Fort Lauderdale Misdemeanor Charges Could Follow Skipped Jury Duty

Those who skip out on jury duty could be facing a misdemeanor in Fort Lauderdale.

Fort Lauderdale misdemeanor defense is frequently important. In the past, people have tended to view jury duty as an option. Now, though, court officials in Broward have started a separate docket to deal solely with people who don’t show up for jury duty.

FL Statute Chapter 40 spells out the requirements of jurors. Under these laws, people who don’t show up to jury duty can be charged with a misdemeanor and fined a maximum of $500 and serve six months in jail.

It’s a statute that is rarely enforced – until now. Prior to this, it was typically up to the individual judges to decide what action to take when jurors failed to execute their duty.

The Broward Clerk of Courts reported that an average of 300 to 400 people are called to show up to jury duty every single day. Of those, only about 60 percent actually go.

The majority of the rest usually let officials know beforehand that they won’t make it. There is always the option to reschedule if the date does not work, or if there is a reasonable excuse why they can’t be there. Those reasons can include anything from transportation issues, child care problems or financial hardships.

One case outlined by the newspaper involved a 33-year-old single mother from Hollywood. She had reportedly not shown up seven different times. While she told the judge she has children and no transportation, the judge still gave her a fine of $250 and a requirement that she show up for jury duty next month. He chose not to give her jail time.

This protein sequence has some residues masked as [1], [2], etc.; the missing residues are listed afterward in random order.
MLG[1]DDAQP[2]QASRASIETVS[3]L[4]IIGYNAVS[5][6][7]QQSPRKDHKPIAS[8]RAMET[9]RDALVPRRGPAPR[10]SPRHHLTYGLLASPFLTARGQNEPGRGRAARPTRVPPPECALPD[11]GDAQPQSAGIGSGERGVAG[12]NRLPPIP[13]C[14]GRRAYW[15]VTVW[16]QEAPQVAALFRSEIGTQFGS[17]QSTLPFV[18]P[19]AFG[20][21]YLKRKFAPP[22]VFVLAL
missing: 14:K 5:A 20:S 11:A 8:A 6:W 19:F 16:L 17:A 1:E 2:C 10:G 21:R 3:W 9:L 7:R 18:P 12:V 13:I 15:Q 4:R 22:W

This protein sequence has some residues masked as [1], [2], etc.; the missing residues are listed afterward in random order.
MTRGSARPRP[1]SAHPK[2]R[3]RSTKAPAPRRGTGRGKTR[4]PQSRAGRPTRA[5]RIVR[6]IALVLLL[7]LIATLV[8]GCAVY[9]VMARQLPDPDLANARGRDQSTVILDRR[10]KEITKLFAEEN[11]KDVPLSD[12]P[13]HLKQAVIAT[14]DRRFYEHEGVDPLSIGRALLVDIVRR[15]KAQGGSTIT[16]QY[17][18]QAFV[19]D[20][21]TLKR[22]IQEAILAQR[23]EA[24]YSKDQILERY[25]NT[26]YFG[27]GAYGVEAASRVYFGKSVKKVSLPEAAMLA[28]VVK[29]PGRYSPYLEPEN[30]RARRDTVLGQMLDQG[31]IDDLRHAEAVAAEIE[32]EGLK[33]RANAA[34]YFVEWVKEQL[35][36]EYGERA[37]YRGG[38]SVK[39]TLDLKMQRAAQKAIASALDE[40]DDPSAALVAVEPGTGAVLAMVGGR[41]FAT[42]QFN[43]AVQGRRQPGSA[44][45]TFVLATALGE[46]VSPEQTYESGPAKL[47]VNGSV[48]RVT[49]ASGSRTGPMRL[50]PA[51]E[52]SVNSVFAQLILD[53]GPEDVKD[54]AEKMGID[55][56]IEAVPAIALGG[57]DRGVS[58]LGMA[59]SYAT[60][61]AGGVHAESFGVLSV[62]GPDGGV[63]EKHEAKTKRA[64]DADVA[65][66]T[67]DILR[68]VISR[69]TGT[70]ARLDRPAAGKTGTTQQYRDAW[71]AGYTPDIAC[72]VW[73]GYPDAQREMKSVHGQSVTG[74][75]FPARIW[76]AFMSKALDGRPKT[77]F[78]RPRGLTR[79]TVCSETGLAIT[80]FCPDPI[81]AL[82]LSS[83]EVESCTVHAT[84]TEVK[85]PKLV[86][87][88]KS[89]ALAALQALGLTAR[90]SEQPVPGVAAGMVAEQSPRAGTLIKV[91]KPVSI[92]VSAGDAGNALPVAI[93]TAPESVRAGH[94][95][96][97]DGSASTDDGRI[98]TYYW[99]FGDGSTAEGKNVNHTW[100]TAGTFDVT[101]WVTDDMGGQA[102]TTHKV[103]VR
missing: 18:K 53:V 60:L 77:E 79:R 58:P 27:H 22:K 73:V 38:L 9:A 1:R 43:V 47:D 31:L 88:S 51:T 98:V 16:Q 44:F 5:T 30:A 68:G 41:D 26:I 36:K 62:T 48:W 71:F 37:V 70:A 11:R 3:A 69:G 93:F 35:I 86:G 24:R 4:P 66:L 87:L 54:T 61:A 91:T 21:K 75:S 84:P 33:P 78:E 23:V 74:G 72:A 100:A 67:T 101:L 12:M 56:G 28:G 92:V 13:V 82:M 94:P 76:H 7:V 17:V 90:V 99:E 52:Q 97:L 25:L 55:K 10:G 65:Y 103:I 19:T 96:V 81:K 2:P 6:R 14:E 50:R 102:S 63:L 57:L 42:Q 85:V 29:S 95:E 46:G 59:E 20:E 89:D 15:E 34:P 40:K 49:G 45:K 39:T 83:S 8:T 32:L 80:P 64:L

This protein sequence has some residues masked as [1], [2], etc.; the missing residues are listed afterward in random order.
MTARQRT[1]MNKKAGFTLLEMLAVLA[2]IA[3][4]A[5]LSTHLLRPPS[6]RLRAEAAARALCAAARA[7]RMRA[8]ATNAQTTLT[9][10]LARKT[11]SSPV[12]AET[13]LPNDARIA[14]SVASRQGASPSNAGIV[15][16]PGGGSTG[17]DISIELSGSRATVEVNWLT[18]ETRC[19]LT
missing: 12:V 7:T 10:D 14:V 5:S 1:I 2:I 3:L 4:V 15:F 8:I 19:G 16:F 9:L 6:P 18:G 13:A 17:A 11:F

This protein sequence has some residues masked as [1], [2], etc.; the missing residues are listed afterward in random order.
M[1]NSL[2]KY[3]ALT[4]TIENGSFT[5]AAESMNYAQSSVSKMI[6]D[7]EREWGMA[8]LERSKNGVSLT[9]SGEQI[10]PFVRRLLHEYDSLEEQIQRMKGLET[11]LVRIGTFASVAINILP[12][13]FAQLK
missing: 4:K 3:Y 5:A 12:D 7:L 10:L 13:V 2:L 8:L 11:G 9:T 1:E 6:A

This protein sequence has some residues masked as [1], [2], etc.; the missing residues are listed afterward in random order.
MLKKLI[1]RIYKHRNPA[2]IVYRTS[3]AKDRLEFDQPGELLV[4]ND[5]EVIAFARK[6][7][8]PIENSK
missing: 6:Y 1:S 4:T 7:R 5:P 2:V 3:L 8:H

The Broward Clerk was quoted as saying the office tries to be understanding and work with people who have conflicting schedules. She characterizes those being prosecuted as individuals who have crossed the line into abuse of that leniency.

While a misdemeanor may seem minor, our Fort Lauderdale criminal defense attorneys understand that the fines alone can create a financial hardship, not to mention the time missed from work. It’s also a stain no one wants on their permanent record. For this reason, a number of individuals said they planned to fight the charges.

On individual who was called to answer for her absence told the newspaper that on the first date, her underage daughter was having a cancer biopsy. On the second date, she was in the hospital with pneumonia. Because she works in the sales industry, she is being forced to miss yet another day’s work to have a bench trial. Still, she says it is worth it because taking prosecutorial action against her is unfair.

We certainly understand how important it is for people to do their civic duty in giving their time to serve on a jury. Indeed, the criminal justice system would be halted without it. However, there are times when the reasons for not showing up are valid, and the court needs to take that into careful consideration.

If you need to speak with a criminal defense attorney in Fort Lauderdale or West Palm Beach, contact The Law Offices of Leifert & Leifert at 561-988-8000 for a free consultation.

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